Finally, plastic is also notoriously bad for the environment, and it can be difficult to recycle in some regions. Even if you buy a plastic cup and reuse it multiple times, it may well end up going to landfill.

Ceramic

Ceramic drinking vessels are very popular, as they are inexpensive, lightweight, and retain heat well. They also have no impact on the flavour of the liquid within, which makes them ideal for coffee. 

Ceramic cups are also generally leakproof and hold their colour and design well. Silvio says “ceramic is still the best option when it comes to coffee”, as it possesses all the positive qualities of other materials, with none of the drawbacks. 

“It’s environmentally friendly, but it is the same as stainless steel which also is non-porous and heat tolerant.” The various qualities of ceramic drinking vessels led Silvio to introduce the WOKY bottle to a wider market.

Silvio says that with the WOKY, “you get the best flavour of your coffee, you’re able to carry it around, and it stays hot”. As it’s all-ceramic, it doesn’t affect the flavour of your coffee, and is safe for dishwasher and manual cleaning. 

“The WOKY bottle is the first on the market that’s fully ceramic; it isn’t just a ceramic lining. A lot of bottles use a ceramic coating which peels off or uses stainless steel as part of the mouthpiece,” Silvio tells me. He adds that because the bottle is fully ceramic, it can also be used and reused for juice, milk, tea, or even carbonated drinks.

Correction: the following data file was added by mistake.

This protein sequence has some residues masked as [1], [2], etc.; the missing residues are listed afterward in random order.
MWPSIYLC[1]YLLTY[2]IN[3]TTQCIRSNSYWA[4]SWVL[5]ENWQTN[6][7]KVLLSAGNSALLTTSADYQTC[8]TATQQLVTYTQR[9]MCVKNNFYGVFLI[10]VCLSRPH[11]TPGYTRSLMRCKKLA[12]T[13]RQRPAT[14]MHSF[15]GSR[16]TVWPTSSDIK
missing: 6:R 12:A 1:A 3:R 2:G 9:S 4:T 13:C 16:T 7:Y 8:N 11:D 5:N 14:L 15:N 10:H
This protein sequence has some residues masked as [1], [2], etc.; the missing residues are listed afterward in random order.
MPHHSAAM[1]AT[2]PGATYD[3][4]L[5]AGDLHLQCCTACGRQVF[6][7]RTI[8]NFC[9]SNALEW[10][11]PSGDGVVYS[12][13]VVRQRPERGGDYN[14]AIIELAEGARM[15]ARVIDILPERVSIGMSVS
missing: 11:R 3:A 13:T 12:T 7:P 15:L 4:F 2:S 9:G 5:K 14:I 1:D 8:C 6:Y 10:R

“We see there are a lot of stainless steel thermos bottles on the market, and many people use it for their coffee. But you also hear a lot of people complaining about a ‘weird metal taste’ and how hard it is to clean after. 

“With WOKY, we’ve combined your favorite coffee mug and your travel thermos flask altogether.”

To enjoy your coffee to its fullest, you need the right tools. This covers everything – from brewing all the way through to drinking the final product.

There are a whole range of materials out there to choose from. While some might be more visually appealing or retain heat better than others, your priority should be choosing a sustainable option that keeps your coffee warm and tasting the best it possibly can.

Enjoyed this? Then read French Press to Pour Over: How to Make Great Coffee at Home

Please note: Unseen Select Co. is a sponsor of Perfect Daily Grind.

Perfect Daily Grind

Photo credits: Unseen Select Co., Jack Redgate